I grew up all over the country on isolated army bases. When I wasn’t playing soldier (using fireworks as weapons) with my friends, or building tree forts and biking all over town, I was reading sci-fi and any weird, horror based comics I could find. Often at the local library or in the seedy local used book stores.
At first I wanted to be an author, but by the time I was entering junior high school, I wanted to draw as well. I couldn’t decide which I should pick, but with my exposure to the new breed of comic writers and artists, such as Alan Moore and John Totleben, I made my mind up to be both a comic writer and artist. It worked for Frank Miller!
Fast forward almost 10 years, 10 years of first homelessness, then being kicked around by society while I did art for local bands and clubs, and even the occasional magazine. All that had middling success, and I finally bucked up, put myself through art school, and moved to NYC for a career.
There I did much more art, and even interviewed with DC Comics and Penguin Books, but I was starting to realize that a commercial illustration career could be very restrictive. And getting paid was a nightmare! I can’t count the number of times I got ripped off!
I had a group of punk and hardcore kids I hung out with, and I started getting exposed to a way more developed form of tattooing than I had ever considered. Full backpieces and sleeves by the likes of local superstars like Sean Vasquez and Mike Ledger. This wasn’t just the simplistic folk art I had pictured, this was a whole revolution in style, format, and most of all, art skills.
Leading this new wave were artists like Guy Aitchison, Aaron Caine, Jay wheeler, and Tom Renshaw. All were doing amazing work, but Guy alone seemed intent on sharing his revolutionary approach.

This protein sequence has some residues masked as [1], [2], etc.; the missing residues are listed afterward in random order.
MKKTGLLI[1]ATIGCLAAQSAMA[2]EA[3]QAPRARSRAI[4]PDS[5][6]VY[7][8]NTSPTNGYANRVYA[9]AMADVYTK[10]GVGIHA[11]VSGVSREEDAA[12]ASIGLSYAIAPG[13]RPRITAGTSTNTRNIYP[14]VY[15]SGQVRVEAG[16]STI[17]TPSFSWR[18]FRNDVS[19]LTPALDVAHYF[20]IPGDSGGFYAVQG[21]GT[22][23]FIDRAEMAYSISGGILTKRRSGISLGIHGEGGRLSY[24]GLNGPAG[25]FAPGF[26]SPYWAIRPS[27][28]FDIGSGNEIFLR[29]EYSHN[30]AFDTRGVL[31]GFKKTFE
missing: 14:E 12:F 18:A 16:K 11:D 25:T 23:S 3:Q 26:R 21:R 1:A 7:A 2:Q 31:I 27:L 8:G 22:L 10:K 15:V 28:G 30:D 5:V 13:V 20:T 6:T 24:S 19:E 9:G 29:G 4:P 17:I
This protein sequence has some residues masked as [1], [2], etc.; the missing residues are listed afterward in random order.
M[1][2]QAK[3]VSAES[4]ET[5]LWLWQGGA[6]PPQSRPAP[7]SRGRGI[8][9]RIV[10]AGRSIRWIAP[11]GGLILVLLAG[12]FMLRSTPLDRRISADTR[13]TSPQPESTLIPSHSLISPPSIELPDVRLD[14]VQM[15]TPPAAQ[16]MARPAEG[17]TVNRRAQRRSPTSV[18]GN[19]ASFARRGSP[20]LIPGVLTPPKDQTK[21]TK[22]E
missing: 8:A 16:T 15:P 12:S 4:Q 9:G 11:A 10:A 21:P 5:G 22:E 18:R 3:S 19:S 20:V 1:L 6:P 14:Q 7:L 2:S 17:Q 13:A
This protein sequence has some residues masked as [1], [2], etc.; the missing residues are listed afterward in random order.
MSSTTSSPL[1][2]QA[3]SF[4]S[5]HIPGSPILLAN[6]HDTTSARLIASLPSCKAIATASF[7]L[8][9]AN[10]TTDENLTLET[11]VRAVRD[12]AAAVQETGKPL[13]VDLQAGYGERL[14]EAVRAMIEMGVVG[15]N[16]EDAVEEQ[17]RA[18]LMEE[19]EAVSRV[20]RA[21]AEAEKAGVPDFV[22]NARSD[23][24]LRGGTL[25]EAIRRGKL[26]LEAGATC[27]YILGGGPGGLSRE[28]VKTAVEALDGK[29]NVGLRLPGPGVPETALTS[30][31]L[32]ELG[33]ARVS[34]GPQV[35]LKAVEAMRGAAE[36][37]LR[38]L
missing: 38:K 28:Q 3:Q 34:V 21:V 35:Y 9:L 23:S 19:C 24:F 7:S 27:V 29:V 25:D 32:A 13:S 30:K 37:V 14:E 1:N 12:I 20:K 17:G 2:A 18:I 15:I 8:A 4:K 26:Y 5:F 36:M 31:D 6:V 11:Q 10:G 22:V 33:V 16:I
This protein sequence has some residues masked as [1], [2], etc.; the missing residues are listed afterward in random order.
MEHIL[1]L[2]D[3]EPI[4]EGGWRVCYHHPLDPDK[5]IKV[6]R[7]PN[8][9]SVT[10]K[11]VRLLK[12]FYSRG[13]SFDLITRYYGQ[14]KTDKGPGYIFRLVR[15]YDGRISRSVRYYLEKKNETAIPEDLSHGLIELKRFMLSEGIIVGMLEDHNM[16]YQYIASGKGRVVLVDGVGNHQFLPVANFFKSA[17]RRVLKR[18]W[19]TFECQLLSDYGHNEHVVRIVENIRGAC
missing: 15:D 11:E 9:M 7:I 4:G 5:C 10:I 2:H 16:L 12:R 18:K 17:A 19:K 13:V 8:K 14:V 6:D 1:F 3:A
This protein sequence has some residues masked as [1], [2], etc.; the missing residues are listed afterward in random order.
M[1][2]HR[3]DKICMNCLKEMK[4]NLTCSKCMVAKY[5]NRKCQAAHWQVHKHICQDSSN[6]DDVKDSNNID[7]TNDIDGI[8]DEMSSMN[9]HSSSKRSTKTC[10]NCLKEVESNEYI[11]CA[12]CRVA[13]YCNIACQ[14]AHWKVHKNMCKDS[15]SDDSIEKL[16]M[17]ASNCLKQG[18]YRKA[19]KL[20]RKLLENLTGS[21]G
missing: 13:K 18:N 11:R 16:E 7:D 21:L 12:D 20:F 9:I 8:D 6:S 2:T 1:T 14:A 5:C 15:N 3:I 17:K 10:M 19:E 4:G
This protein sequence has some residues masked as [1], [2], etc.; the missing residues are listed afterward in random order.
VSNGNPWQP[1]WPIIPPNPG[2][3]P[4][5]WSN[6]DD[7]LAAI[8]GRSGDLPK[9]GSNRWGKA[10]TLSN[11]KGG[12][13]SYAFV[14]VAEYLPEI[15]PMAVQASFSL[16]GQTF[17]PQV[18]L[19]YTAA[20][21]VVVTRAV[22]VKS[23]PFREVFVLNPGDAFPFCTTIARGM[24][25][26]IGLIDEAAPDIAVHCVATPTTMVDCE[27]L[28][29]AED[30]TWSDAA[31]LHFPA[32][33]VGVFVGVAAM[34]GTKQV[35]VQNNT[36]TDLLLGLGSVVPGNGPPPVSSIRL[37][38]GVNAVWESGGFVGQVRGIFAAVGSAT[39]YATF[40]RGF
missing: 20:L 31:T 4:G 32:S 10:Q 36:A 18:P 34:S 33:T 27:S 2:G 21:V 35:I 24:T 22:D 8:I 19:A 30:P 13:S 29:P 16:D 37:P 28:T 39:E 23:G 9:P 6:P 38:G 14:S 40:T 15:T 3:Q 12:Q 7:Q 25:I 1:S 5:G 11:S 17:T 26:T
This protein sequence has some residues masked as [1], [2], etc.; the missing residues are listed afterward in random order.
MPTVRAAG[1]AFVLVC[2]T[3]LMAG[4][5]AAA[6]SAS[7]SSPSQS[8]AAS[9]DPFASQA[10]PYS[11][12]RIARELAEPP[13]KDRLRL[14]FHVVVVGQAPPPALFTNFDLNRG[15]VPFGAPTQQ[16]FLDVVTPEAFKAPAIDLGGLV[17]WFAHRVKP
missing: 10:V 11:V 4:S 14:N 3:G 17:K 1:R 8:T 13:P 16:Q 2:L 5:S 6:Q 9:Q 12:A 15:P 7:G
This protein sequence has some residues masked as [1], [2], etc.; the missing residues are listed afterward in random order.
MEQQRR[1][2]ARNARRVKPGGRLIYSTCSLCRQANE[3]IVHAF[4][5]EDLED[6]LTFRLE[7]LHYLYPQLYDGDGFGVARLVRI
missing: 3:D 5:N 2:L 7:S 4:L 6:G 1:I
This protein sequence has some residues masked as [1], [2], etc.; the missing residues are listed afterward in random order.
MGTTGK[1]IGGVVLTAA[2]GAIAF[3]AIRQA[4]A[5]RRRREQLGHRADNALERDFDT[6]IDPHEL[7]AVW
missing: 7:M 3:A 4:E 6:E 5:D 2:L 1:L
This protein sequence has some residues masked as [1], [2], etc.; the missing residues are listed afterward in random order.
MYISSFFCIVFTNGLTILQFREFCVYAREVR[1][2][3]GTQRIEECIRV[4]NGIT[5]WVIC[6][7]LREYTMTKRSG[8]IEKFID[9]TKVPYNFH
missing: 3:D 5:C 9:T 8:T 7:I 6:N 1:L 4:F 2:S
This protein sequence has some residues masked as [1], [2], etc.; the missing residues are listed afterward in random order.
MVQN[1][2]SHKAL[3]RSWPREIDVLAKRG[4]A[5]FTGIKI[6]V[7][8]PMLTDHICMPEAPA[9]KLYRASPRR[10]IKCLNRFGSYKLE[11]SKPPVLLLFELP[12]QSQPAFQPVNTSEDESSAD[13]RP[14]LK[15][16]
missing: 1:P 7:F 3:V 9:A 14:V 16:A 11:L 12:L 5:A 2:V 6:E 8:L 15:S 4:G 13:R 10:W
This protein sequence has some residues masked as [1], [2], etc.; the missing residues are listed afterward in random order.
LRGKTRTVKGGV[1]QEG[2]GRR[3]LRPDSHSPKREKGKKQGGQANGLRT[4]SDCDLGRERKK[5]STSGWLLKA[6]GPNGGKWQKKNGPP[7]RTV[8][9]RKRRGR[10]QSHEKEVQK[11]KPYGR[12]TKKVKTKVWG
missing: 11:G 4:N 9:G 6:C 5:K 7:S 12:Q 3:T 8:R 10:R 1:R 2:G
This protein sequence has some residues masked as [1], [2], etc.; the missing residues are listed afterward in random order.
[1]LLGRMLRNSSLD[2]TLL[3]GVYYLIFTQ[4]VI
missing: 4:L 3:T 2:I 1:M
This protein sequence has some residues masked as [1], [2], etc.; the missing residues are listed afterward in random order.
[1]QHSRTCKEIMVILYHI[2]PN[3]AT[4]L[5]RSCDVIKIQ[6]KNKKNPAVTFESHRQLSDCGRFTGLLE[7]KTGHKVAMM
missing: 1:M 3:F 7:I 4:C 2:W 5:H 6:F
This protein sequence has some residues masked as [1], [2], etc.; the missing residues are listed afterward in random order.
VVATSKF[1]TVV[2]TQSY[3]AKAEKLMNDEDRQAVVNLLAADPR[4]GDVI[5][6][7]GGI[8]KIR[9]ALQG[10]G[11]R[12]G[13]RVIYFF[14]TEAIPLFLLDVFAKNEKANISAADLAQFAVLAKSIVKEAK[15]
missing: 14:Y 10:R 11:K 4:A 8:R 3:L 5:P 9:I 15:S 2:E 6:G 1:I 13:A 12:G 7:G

He was one of the early superstars, at a time when tattoos were haphazardly emerging from the stigma of “crude art” exclusively for the lower class. He seemed to disregard the stereotypes entirely, focusing on technical highs that were incredibly uncommon at the time.
He sculpted, carefully lit, and photographed whole models that he intended to use as reference for tattoos. He welded carbon needles on the spot, autoclaved them, and custom modified his machines. All of this he spelled out in a self published book for sale on his website.
I had an early version that consisted of photocopied pages in a three ring school-style binder! I remember Steve Boltz, now owner of the famous Smith Street Tattoo in Brooklyn, looking at a magazine spread of his in 2001 and muttering “He’s too good, too good”.
I dug into his past, and discovered that he had started out doing artwork for metal bands, much like me. Not only that, but he still actively painted, and he was good too!
Flash forward 20 years, and unlike many of the legends, he’s still easily accessible. He regularly attends conventions, teaches workshops, and took the time out to do this interview with me!
Sit back and listen to his words of wisdom! If it wasn’t for people like him, many of the big names that everyone looks up to now wouldn’t even work in this industry.
Dan Henk has been working in and as a part of the tattoo community for 20 years. He writes novels, illustrates magazines and books, and owns The Abyss Fine Art & Tattoo Gallery in Long Beach, NY, and competes in Muay Thai and Brazilian Jujitsu. Check out all his adventures on danhenk.com!